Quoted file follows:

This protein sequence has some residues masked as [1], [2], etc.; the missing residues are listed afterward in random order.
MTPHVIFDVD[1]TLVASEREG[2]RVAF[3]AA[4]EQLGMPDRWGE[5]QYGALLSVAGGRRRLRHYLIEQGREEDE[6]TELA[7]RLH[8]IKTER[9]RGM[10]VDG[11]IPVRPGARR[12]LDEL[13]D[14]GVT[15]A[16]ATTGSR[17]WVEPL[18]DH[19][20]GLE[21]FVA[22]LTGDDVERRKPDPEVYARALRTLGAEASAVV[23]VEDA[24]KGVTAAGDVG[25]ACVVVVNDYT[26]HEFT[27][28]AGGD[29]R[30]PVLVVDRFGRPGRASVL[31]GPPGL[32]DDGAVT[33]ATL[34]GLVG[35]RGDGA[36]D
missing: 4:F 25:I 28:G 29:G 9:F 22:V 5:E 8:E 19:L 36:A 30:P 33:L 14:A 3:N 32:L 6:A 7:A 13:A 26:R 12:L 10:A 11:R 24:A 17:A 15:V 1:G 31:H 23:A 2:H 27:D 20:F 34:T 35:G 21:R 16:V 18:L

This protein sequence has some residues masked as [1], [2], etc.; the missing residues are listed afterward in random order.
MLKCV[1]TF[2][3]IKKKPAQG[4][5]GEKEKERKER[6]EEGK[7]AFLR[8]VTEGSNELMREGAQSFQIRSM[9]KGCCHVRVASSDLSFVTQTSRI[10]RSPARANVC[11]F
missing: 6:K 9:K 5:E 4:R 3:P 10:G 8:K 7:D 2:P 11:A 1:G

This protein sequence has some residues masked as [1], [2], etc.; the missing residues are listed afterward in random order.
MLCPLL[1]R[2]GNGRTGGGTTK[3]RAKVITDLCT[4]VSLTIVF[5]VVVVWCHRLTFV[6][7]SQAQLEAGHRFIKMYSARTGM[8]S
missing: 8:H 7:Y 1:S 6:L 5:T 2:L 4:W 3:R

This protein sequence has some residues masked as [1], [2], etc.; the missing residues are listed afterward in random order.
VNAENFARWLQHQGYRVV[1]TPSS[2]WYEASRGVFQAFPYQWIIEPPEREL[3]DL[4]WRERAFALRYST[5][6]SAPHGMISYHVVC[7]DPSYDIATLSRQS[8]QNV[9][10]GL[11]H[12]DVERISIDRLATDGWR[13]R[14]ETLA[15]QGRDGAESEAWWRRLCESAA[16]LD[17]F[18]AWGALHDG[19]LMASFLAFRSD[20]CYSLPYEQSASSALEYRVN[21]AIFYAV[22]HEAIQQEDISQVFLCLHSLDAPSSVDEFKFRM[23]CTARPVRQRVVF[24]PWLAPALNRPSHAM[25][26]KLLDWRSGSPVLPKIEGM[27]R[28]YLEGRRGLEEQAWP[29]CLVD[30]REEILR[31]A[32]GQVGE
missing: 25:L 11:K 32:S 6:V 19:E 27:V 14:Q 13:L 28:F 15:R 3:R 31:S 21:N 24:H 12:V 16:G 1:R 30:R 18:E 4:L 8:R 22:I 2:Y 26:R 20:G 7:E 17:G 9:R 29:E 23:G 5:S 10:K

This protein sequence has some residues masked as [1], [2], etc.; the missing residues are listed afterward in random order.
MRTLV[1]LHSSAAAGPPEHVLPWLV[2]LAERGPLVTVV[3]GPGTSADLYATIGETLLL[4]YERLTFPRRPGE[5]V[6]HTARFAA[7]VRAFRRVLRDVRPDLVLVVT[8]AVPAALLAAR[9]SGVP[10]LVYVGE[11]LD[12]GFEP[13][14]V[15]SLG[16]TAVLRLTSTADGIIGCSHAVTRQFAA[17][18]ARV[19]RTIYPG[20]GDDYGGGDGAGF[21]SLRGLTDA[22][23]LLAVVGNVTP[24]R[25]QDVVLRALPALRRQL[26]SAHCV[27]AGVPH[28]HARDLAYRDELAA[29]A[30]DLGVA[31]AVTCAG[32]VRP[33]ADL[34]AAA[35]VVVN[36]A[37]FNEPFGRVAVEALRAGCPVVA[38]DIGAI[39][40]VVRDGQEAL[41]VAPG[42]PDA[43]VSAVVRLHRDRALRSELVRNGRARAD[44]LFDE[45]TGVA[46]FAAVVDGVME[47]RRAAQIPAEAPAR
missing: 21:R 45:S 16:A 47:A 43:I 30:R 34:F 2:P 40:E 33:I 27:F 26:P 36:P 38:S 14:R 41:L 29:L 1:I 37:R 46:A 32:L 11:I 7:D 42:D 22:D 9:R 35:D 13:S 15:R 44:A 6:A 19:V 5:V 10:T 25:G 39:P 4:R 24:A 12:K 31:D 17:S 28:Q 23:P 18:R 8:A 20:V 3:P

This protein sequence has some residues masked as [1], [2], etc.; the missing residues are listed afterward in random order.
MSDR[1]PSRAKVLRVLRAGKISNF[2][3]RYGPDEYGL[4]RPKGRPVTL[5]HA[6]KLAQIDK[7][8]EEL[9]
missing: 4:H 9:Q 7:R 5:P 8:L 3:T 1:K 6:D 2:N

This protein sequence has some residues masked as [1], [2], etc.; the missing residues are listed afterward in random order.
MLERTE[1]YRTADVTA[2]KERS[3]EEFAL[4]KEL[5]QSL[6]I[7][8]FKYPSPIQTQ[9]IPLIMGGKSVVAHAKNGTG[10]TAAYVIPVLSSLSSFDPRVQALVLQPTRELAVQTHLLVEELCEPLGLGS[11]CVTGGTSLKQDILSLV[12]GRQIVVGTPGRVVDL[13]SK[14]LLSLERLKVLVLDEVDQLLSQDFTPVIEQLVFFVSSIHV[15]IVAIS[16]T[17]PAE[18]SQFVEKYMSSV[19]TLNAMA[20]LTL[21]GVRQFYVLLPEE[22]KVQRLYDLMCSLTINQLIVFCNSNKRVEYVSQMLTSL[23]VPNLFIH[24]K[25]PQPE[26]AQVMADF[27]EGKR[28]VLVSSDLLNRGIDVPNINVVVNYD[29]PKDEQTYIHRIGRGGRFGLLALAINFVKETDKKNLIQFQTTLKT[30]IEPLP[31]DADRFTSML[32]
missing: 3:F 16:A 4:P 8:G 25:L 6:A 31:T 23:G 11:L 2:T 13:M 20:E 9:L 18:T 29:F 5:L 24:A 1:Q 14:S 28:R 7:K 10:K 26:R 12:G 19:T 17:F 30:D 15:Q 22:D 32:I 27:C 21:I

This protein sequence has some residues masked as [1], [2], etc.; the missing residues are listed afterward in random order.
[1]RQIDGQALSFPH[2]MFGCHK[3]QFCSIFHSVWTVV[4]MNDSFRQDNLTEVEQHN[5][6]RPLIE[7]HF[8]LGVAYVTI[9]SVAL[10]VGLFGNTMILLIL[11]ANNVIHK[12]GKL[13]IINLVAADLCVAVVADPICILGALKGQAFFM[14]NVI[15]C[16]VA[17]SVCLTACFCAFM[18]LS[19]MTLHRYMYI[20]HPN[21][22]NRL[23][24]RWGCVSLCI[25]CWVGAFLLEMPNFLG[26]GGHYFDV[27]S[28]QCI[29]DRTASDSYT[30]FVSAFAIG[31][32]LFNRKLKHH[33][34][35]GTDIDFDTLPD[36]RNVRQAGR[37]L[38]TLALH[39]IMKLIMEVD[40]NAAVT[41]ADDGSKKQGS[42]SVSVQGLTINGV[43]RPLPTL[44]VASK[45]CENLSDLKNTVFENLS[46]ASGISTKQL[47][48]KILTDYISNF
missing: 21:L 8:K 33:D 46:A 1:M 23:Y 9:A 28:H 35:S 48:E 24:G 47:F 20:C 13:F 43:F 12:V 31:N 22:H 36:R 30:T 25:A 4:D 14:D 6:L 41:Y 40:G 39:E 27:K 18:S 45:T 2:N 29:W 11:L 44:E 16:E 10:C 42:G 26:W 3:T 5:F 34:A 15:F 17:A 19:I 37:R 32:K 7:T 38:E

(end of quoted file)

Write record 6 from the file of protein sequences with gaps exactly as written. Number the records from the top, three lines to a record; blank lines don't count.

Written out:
This protein sequence has some residues masked as [1], [2], etc.; the missing residues are listed afterward in random order.
MSDR[1]PSRAKVLRVLRAGKISNF[2][3]RYGPDEYGL[4]RPKGRPVTL[5]HA[6]KLAQIDK[7][8]EEL[9]
missing: 4:H 9:Q 7:R 5:P 8:L 3:T 1:K 6:D 2:N